Smoking kills – and it costs the NHS an estimated £2 billion a year. But in a new report by the Parliamentary Science and Technology committee, MPs say that the NHS is turning a blind eye to the options for using vaping as a viable smoking cessation tool.
According to the Office for National Statistics, there are currently 2.9 million people who regularly enjoy vaping in the UK. Of those, around 470,000 are actively using vaping as a way to quit smoking. MPs concluded that vaping is far less harmful than smoking and should be available on prescription as part of a successful quit attempt.
According to evidence given by Public Health England (PHE), there is no evidence that vaping is a gateway to smoking among young people. In fact, their independent expert review found that the current best estimate is that vaping is 95% less harmful than smoking and is linked to successful quit rates for ex-smokers using e-cigarettes as part of a package of support from quitting smoking services.
The PHE review acknowledges that free stop smoking resources remain the most successful way to encourage smokers to quit. However, the expert review also encouraged quitters to use e-cigarettes as a part of their plan in line with the evidence the review uncovered that use of e-cigarettes among adults and young people is almost exclusively confined to people who have already smoked. Fresh Smoke Free North East is the first UK stop smoking service to promote itself as actively vaping friendly and to welcome the use of e-cigarettes and similar devices as part of a successful quit attempt.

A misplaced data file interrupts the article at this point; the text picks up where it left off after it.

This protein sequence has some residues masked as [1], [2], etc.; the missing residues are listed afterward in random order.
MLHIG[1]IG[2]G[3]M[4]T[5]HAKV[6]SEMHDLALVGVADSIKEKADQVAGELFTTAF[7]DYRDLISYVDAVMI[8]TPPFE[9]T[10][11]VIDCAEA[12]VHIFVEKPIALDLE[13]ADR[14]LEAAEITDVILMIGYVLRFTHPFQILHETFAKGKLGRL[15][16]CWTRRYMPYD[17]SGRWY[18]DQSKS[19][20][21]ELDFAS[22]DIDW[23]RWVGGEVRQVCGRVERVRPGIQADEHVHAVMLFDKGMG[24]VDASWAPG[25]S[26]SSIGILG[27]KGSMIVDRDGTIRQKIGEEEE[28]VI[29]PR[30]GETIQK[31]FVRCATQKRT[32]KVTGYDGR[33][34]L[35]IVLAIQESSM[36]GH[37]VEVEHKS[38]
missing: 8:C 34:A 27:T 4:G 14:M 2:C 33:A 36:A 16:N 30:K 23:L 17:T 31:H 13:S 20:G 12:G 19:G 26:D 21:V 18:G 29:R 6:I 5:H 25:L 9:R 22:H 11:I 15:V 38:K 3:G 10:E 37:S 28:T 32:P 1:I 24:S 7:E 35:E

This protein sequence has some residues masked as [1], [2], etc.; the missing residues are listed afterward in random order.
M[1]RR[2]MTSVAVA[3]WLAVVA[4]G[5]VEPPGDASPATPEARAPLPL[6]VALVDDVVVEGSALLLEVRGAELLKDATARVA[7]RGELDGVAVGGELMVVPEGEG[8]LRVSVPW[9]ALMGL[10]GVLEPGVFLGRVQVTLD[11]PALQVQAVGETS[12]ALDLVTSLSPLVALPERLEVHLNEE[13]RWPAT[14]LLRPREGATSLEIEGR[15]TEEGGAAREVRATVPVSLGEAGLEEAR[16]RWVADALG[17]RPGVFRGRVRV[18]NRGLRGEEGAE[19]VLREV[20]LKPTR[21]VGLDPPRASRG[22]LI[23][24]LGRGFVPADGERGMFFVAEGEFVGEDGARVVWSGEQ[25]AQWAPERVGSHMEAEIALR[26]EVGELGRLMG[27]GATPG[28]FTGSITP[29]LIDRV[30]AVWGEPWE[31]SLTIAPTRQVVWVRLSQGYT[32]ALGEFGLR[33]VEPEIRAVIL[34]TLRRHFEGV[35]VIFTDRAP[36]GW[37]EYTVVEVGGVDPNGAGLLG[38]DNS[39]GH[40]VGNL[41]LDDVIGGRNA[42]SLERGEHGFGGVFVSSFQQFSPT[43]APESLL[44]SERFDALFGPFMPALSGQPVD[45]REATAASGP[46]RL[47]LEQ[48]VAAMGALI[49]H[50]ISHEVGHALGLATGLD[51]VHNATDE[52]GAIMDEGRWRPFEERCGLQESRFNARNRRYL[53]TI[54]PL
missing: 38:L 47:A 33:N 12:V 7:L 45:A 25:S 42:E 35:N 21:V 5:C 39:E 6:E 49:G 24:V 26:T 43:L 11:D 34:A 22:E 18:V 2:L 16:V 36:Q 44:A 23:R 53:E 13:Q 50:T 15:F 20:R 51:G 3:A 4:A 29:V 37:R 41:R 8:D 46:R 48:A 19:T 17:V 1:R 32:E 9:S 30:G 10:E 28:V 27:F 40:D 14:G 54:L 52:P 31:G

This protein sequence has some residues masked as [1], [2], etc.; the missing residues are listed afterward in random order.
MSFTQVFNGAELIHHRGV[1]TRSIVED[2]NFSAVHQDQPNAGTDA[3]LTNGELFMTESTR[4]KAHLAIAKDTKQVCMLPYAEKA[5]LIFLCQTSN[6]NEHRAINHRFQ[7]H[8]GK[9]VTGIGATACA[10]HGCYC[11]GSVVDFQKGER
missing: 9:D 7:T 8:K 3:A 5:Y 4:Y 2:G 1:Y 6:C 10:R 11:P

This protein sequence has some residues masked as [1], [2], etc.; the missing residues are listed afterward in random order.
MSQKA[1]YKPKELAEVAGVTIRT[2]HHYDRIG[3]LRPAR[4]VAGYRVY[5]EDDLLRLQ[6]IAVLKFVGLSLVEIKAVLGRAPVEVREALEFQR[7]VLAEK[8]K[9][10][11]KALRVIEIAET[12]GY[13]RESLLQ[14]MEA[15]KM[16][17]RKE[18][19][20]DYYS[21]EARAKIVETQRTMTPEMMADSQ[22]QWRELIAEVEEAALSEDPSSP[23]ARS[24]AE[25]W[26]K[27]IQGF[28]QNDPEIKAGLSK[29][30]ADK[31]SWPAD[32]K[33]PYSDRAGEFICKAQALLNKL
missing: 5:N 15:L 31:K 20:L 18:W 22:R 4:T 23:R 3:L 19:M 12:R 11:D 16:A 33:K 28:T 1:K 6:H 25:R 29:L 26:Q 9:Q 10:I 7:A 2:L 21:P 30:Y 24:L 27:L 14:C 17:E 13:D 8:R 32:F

E-cigarettes are considered to be far less harmful than the conventional kind because they’re carbon monoxide and tar free. The report urged policy makers to recognise that e-cigarettes should therefore not be conflated with conventional cigarettes and to relax regulatory prohibitions on vaping in public places. Although e-cigarettes are not covered by current smoking legislation, they’re generally covered by the same prohibitions.
MPs would like to see vaping widely accepted in the workplace, on public transport and in other public areas. They argue that vaping should be seen as a more convenient and safer option to smoking in order to enforce historically low rates of smoking in the general population which currently stand at just 19% of men and 15% of women. A 6 month trial in a jail on the Isle of Man found that inmates were calmer, safer and had more success quitting smoking when allowed to vape freely in their cells and in outdoor spaces.
Action on Smoking and Health and Cancer Research UK both welcomed the report as a useful addition to the conversation around vaping and smoking cessation. Other health professionals praised the evidence based approach as an antidote to some of the scare stories surrounding vaping and urged the government and regulatory bodies to take heed of its recommendations.
As the UK heads towards its first smoke-free generation within the next 10 years, e-cigarettes will have a crucial role to play if the NHS acknowledges the report’s findings.